21 July 2011

Literary Blog Hop: July 21-24

Literary Blog Hop

Discuss Bibliotherapy. Do you believe literature can be a viable form of therapy? Is literary writing more or less therapeutic than pop lit or nonfiction?

Why can't literature be a viable form of therapy? I mean, they make you pop pills, shock therapy, keep a diary, why not read books?

Okay, so, we all have bad days, or down days, or rainy days. I get myself some tea, a blanket, and a book. Why not? You sit down and let yourself be taken in by a different world, a different story, a different cast of characters that aren't you family, co-workers, or friends. You're allowing yourself to zone out. It's sort of like a drug. It is acceptable that the world's population does whatever they are comfortable with to relieve stress. You can meditate, craft, garden, cook, what have you, and somehow it is a form of personal therapy.

I think that reading books should really be pushed for people in need of a mild form of therapy. There's a book for everyone out there, as I'm sure my readers will all agree with. Why not take a moment to do something relaxing, mentally healthy, and calm? I'm confident that allowing somebody who's experienceing any form of depression to peruse their local bookstore may help them. I'm not forcing a specific genre or prose on them, I' allowing them to be in control of what they want to read.

As far as writing goes, I'm not sure if there's a specific form that helps relaxation to bloom in certain people. While I believe that, yes, literary works are probably more self-evident and you are allowed to express more personal issues in them, pop-lit or nonfiction can easily be made readily available for people who are more comfortable writing as such.
Pop-lit I am well aware of being sort of... okay, really fake, and nonfiction is when you reach and grab from other sources. Literary writing makes you grab from yourself, and may be extremely healthy. (Well, I suppose it is. I write some-what literary goodies and I always feel better after I do.) I don't see how it really matters. A lot of therapists call for their clients to keep a diary. Writing a little more in depth is just a step further for a lot of people.

So bibliotherapy appeals to me for obvious reasons. I mean, look, I run a book blog for goodness sake. If I ran a blog about crafting with dried fruit, I would probably find therapeutic help in orchards.

Books and writing help, plain as that. Are they the answer to all problems? Of course not, but not every therapy can help every patient. Bibliotherapy may be the next break-through in mild therapeutic research. I only say this because in my days of having down times, it's worked for me.

What do you think?


  1. I agree. Reading and writing will always be effective tools of therapy, whether they are for pure distraction, or for identifying with a character in the story, etc. It's all there for an outlet, and I think Young Adult, nonfiction, etc., all categories play their part.

  2. You bring up a good point. We're book bloggers--we're readers! If anyone is going to champion the value of reading as therapy, it's going to be us. (Actually, we're probably addicted to books. We may need therapy!)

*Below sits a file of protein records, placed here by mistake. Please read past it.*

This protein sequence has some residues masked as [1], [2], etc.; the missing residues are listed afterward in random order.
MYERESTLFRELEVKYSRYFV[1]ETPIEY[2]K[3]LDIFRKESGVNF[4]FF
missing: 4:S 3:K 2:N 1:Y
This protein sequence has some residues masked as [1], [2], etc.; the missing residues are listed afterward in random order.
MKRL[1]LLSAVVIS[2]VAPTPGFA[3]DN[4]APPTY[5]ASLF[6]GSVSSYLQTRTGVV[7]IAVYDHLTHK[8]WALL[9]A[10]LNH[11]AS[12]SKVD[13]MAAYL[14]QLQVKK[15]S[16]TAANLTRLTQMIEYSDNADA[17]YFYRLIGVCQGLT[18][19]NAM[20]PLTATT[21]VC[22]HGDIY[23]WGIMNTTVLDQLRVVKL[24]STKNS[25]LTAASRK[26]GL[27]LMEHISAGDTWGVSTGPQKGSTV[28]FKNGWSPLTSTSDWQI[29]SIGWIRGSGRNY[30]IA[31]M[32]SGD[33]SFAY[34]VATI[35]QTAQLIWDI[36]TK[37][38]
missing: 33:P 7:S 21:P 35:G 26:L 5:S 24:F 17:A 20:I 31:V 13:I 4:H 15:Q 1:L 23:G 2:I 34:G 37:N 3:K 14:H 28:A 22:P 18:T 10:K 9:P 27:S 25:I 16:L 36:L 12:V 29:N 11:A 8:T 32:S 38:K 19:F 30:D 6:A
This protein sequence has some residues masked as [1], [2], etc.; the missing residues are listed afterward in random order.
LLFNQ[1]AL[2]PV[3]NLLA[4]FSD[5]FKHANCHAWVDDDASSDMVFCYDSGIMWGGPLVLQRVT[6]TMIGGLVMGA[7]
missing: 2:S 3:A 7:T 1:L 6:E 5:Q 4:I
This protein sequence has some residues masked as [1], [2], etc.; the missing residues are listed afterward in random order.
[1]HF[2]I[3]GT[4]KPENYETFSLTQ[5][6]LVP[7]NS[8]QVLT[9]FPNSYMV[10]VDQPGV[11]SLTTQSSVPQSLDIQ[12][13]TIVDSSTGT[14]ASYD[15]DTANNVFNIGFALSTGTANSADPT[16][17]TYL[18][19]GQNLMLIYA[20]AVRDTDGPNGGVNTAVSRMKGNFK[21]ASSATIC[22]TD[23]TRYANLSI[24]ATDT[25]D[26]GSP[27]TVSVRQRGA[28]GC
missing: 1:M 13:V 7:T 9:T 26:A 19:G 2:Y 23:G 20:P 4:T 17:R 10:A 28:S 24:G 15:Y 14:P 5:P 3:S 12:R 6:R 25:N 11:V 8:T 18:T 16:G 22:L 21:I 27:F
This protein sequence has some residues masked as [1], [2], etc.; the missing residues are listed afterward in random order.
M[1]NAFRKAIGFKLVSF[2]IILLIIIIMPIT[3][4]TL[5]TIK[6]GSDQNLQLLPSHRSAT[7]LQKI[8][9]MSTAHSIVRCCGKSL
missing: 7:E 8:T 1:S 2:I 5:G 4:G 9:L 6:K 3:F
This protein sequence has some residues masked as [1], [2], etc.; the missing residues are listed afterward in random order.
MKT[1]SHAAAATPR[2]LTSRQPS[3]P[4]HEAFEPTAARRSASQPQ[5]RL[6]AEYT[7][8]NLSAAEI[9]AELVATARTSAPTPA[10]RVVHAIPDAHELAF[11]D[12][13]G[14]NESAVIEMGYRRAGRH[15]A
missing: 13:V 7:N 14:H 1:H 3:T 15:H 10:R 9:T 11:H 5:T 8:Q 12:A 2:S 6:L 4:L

3. Ha! Susan, your comment made me laugh.
    A question came to mind as I read your response here, Becca:
    If immersing myself in a book merely calms me down but does nothing to help me work through a problem or challenge for which I'm seeking therapy, then was the experience truly therapeutic or merely palliative? What I mean to ask is: Can we categorize an experience as therapy if it merely temporarily relieves some symptoms rather than offering the means to a cure?
    An open question for which I don't presume to proffer an answer...

  4. @ Laurie - When I said it was a calm form of therapy, I was trying to describe it as a form of therapy more people would be attracted to. (As aside from meeting with groups of people, taking medication, etc...)

    But I believe that reading/writing can produce long term results in people suffering from symptoms that in the past have required other forms of therapy.

    It's a case by case basis, I'm sure. For some people, keeping a diary will work better than being subscribed a medication. For others, a book won't help as much as weekly visits to a therapist.

    Long term care and not just a temporary distraction? Yes. For everybody? Probably not.

  5. I agree with you. Your key word here is mild and yes, reading is a brilliant way to ignore our problems for a while. Although it depends what you read. If I'm a bit low, I can get really affected by what I read because reading does that as well, it makes you think about our world...
    I enjoyed reading your answer!

  6. I think most of us "bookish types" have used books to help lift our spirits. We like reading, right? Freud sees creative writing as a fantasy, and the reader gets to participate in the fantasy as well.

    Come visit my post here.

  7. I think part of the answer has been given by several posters here-we are all book lovers-reading is therapy for us-some of us also have other passions from sports, to flower arranging etc-to me when I feel sad one of the best forms of therapy is just sitting with my cats!-


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